Rindge

Windows to town’s past

$12K LCHIP grant helps complete $30K window project

  • Rindge Meetinghouse window replacement project is expected to be complete this fall.<br/>(Staff photo by Alyssa Dandrea)
  • Rindge Meetinghouse window replacement project is expected to be complete this fall.<br/>(Staff photo by Alyssa Dandrea)
  • Rindge Meetinghouse window replacement project is expected to be complete this fall.<br/>(Staff photo by Alyssa Dandrea)
  • Rindge Meetinghouse window replacement project is expected to be complete this fall.<br/>(Staff photo by Alyssa Dandrea)

RINDGE — Restoration of 31 windows at a centuries-old meetinghouse began last month and is expected to be complete by mid-September. The approximately $30,000 project is moving forward, thanks to $12,000 in grant funds from the Land and Community Heritage Investment Program, awarded to the town in December 2012.

Wednesday, the Select Board signed a contract with Steve Decatur, whose Decatur Windows Company in Alton specializes in historic window restoration, to complete the long-awaited window project at the Rindge Meetinghouse, which was built in 1796 just 28 years after the incorporation of the town. Today, it is one of a few buildings in the state still used for both church and town functions, according to town officials.

With the help of a $12,000 grant from LCHIP — which provides matching grants to New Hampshire communities to protect and preserve historic buildings and land — the town has asked Decatur to extract the old glass and repair the window sashes. Those sashes currently permit bugs and moisture to enter, and rot has permeated the frames . In addition to paint touch-ups and the replacement of any broken glass, Decatur will install new storm windows on the first floor of the Meetinghouse.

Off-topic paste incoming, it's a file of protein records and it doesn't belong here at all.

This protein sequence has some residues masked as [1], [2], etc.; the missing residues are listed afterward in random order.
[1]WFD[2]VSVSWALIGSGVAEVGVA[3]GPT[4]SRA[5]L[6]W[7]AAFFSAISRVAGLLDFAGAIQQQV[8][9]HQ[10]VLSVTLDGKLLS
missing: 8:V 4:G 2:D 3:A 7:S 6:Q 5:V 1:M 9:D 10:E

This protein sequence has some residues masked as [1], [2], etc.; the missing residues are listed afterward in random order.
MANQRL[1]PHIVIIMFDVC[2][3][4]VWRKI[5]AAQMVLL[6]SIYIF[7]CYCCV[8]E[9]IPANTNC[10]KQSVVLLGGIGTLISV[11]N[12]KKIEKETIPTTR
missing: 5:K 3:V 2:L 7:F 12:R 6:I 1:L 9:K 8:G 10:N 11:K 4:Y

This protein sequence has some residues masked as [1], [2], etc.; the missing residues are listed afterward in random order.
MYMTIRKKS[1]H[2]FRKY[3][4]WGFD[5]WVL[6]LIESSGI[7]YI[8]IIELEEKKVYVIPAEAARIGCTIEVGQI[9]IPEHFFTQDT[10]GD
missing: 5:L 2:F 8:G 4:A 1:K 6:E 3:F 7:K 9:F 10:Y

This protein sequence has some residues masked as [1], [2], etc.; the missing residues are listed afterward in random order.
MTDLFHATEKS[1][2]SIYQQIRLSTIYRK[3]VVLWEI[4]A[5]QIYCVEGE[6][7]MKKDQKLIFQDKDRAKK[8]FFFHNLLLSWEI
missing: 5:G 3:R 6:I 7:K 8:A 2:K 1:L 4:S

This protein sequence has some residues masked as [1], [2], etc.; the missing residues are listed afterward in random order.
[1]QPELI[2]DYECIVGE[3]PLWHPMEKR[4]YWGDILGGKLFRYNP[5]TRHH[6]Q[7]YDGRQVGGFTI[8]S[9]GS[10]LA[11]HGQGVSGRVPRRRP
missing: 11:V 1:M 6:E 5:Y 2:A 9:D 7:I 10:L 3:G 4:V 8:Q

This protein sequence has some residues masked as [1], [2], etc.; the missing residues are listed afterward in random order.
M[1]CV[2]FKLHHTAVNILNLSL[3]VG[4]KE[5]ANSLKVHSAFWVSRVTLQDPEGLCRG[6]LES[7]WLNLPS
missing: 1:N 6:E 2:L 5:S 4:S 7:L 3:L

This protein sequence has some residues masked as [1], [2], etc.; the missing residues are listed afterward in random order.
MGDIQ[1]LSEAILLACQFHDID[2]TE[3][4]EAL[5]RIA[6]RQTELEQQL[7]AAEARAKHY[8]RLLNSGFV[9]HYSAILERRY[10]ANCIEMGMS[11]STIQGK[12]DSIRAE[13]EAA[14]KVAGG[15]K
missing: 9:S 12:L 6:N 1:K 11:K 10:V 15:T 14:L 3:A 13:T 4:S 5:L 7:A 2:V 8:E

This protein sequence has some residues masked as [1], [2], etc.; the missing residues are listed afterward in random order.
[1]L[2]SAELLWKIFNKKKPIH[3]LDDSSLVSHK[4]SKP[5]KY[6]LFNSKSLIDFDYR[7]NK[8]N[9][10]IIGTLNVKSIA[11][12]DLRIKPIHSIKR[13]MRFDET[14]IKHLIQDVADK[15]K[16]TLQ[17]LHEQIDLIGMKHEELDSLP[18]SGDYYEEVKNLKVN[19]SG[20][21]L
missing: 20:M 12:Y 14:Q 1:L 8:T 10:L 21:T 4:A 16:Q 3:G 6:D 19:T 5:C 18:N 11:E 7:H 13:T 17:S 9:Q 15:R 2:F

As of last week, Decatur had removed a handful of windows on the first floor of the building and installed a temporary weather-tight covering. Decatur has since taken the windows to his shop in Alton, where town officials say he will complete a portion of the restoration work.

The window project is estimated to cost just under $30,000, with the LCHIP grant paying for a portion of the work. The approximately $18,000 not covered by the grant will be paid for out of the Ward Trust Fund , an endowment created 18 years ago for the preservation of the Meetinghouse, Town Administrator Carlotta Lilback Pini said at Wednesday’s Select Board meeting. According to the 2012 Town Report, the trust left behind by Ralph Ward for maintenance of the Meetinghouse contains about $500,000. “There is no tax money going to this project,” Pini said of the window restoration work.

Given the amount of money the town has allocated for the project, Pini said by phone Thursday, the Meetinghouse Oversight Committee has deferred a plan to install storm windows on the Meetinghouse’s second floor. The second floor windows were constructed from insulated glass that is approximately 15 years old and, therefore, are not in need of immediate replacement, Pini said.

In late 2012, there was a last minute rush to submit grant applications to LCHIP, when the independent state authority announced it had $500,000 leftover from completed or withdrawn projects in 2012 to assist with the restoration of historic buildings and conservation lands. Rindge and the historic Town Hall in Francestown — formerly the Francestown Academy — were two projects that benefited.

While funding for the state grants has traditionally come from $25 fees charged on documents recorded at the state’s county registry offices, LCHIP released a statement in December 2012 saying it had received just 35 percent of the registry fee income since the system was implemented in 2009, and that the Legislature had diverted the funds for other purposes. But recent efforts by the state’s political leaders may signal a change in sentiment. The state’s two-year budget signed into law by Democratic Gov. Maggie Hassan on Friday includes full funding for the program. That will mean $4 million each year for the next two years.

Alyssa Dandrea can be reached at 924-7172 ext. 228 or adandrea@ledgertranscript.com. She’s on Twitter at @alyssadandrea.

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